John Biermacher
John Biermacher
  • Hometalker
  • Kalamazoo, MI

Piano Bookcase

5 Materials
$100
3 Months
Advanced

I had seen a number of pictures of pianos repurposed into bars and bookcases. I made the mistake of telling a friend that I was considering doing one myself. Very shortly afterwards, he called me and told me there was a baby grand available for a mere $40.

Piano  with most of the working parts removed
Piano with most of the working parts removed

It was a Cable Nelson and the serial number suggests it was from the late 1930s. I failed to take before photos only in progress photos, but they are available on the internet. It had seen better days so I had few reservations about converting it.


Even after I dismantled it and removed the large metal harp I was amazed at how heavy it was. YouTube has multiple videos about dismantling pianos, but one should pay special attention to the safety precautions because the strings are under extreme tension. 

Carcass with the cabinet added.
Carcass with the cabinet added.

Once I got it dismantled it sat for several months before I returned to the project. 

When I returned to it the the major steps (hurdles) were:


Removing the bridges. A chisel and brute force was required because even with the screws removed, the bridges (which support the strings) were still glued to the sounding board. 


Repairing the carcass. The interior of the piano and the sounding board required considerable filling/sanding with auto body filler. 


Adding a cabinet. There was a depth difference in the area between the keys and the sounding board so I added a cabinet. Luckily I was able to cut panels from a door to make the sides and used plywood to make the top, bottom and back. My wife had the idea to put a door on the cabinet using another door panel. Bun feet were added to raise the bookcase slightly off the floor. 

A good representation of the before keys.
A good representation of the before keys.

Re-doing the keys. The white keys were in terrible shape . I removed the ivory that remained and gave it to a friend for use in his luthier hobby. I then recovered the keys with iron-on oak veneer.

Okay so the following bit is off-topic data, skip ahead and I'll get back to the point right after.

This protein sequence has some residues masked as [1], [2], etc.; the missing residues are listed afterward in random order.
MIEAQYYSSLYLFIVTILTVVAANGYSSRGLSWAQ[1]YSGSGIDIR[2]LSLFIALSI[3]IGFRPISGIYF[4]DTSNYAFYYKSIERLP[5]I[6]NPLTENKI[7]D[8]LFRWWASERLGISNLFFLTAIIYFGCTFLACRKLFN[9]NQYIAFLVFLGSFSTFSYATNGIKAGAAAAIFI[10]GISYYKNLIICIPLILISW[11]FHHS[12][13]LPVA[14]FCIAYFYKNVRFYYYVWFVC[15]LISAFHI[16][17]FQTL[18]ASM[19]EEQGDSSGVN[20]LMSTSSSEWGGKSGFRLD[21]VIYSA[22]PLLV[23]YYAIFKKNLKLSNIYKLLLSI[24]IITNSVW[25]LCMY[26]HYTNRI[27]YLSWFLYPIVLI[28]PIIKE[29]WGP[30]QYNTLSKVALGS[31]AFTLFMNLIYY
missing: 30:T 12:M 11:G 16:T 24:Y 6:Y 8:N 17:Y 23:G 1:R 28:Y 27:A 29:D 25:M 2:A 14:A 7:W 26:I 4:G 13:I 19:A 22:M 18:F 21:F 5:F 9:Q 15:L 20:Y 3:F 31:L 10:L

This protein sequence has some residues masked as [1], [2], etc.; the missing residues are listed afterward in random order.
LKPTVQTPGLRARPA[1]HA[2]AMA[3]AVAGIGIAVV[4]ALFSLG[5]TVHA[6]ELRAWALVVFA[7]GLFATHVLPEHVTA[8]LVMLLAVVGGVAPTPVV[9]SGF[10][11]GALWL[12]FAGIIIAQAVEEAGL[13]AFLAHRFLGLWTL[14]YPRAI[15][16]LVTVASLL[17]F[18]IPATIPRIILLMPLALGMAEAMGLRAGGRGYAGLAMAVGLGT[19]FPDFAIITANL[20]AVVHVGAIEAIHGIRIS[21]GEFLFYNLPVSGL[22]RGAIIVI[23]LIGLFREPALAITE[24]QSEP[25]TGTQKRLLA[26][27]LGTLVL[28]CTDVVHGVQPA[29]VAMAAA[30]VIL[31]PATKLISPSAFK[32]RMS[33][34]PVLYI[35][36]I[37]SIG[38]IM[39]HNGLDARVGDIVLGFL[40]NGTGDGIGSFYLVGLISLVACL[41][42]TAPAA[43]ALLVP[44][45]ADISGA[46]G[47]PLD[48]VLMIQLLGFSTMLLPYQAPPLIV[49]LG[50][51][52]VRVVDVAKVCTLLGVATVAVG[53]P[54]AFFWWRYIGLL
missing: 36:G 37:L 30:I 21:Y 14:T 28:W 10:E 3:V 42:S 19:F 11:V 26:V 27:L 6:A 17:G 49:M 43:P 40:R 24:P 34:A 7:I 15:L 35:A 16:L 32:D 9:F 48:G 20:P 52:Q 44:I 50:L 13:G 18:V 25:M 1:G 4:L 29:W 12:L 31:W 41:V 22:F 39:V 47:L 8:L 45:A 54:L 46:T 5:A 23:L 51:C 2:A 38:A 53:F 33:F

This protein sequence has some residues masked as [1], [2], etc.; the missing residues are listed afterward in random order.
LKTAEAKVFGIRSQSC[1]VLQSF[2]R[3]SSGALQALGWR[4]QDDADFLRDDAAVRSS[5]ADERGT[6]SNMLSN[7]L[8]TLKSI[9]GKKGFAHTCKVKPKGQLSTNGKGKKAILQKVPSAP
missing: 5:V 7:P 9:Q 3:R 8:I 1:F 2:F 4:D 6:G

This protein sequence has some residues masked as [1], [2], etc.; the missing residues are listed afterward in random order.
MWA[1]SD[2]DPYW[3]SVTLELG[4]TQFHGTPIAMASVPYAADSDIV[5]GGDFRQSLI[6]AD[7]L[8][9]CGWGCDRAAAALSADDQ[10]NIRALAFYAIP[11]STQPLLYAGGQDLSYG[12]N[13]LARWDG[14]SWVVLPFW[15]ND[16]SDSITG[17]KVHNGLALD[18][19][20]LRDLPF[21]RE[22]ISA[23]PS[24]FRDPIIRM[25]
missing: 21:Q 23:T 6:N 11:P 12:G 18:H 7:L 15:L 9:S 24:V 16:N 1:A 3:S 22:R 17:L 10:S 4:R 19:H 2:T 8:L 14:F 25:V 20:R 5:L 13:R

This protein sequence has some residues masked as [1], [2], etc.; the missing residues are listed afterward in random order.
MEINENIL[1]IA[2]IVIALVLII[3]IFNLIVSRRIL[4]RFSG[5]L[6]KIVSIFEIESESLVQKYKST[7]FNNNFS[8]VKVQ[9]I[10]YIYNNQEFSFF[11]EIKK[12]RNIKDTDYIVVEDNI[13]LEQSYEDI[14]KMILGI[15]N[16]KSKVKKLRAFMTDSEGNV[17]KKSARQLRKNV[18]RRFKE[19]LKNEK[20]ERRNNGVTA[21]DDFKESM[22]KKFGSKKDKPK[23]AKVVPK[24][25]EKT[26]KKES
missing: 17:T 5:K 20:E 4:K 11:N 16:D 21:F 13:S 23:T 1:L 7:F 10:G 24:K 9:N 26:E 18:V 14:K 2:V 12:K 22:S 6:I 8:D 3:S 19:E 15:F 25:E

Keys after veneering
Keys after veneering

Covering the sounding board. Because the sounding board had so many repairs, I decoupaged it with very old sheet music I purchased for a song (pun intended) on Craigslist.

Inside the cabinet
Inside the cabinet

Creating shelving. The cabinet and bookcase shelves were cut from the original piano top and the front edges were veneered to allow them to be stapined and varnished. 


Painting and finishing. As mentioned earlier, the interior back was decoupaged with sheet music, The interior was painted black, and the exterior and shelving were stained. Everything received several coats of urethane varnish. In hindsight I think I would have done the finishing and painting and then the decoupaging. 

Finished bookcase with the door closed.
Finished bookcase with the door closed.

Conclusion

It is designed to be a bookcase, but could serve as a back bar. I am happy with how the project ended up, but it took much longer than anticipated- primarily because of the head scratching required, and the cooler (winter) temperature in my shop made finishing difficult. I hope to share a photo

 of it “at home” with accessories after I find a buyer. 

piano bookcase

It was a challenging project and I still have parts and pieces of the piano I hope to incorporate into future projects.


Thanks for viewing,

John


UPDATE: 4/21/2019





  • Most of all I wish to thank everyone for the interest and kind words.
  • This piano sold between Thanksgiving and Christmas 2018 and another person asked me to repurpose their family piano. I was reluctant, but they already had a new piano and sincerely wished to keep their old one.
  • It is a baby grand that will be a bookcase, yet with a different orientation and details. I was able to remove extra pieces of the piano to lighten it up. I should have it done and posted in the next couple weeks and will provide a link on this posting.
  • Once again, thanks to everyone the support.

John


6/14/19 I have posted the new piano repurposing project, see link below.

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To see more: https://www.hometalk.com/43336777/piano-repurposed-into-a-bookcase

Have a question about this project?

3 of 12 questions
  • Maria
    on Apr 27, 2019

    Comment GREAT JOB

  • Donna
    on Jun 2, 2019

    Incredibly creative! The keys especially, I LOVE them!! Cant wait to see your next piano project. Following.

    • John Biermacher
      on Jun 2, 2019

      Thank you very much. The new piano should be delivered and installed this week so I can get some after photos and post it.

  • Jennifer Wright Bandy
    on Jun 2, 2019

    Was the piano not playable anymore (before becoming a bookcase)?

    • John Biermacher
      on Jun 3, 2019

      I am not a musician so can’t really say. It made noise, but it was lingering in an auction house and wasn’t getting any bids. I paid $40 so I just have to assume its musical life was over and it was unwanted. I have an opportunity right now to get a beautiful looking upright, just for picking it up. This happens quite often. I am struggling with passing on it.


      Not being defensive, but this is a common concern when one repurposes/transforms an item. If you follow postings here, people are often scolded for painting wood furniture. I lean to towards the person doing the work, making the call.

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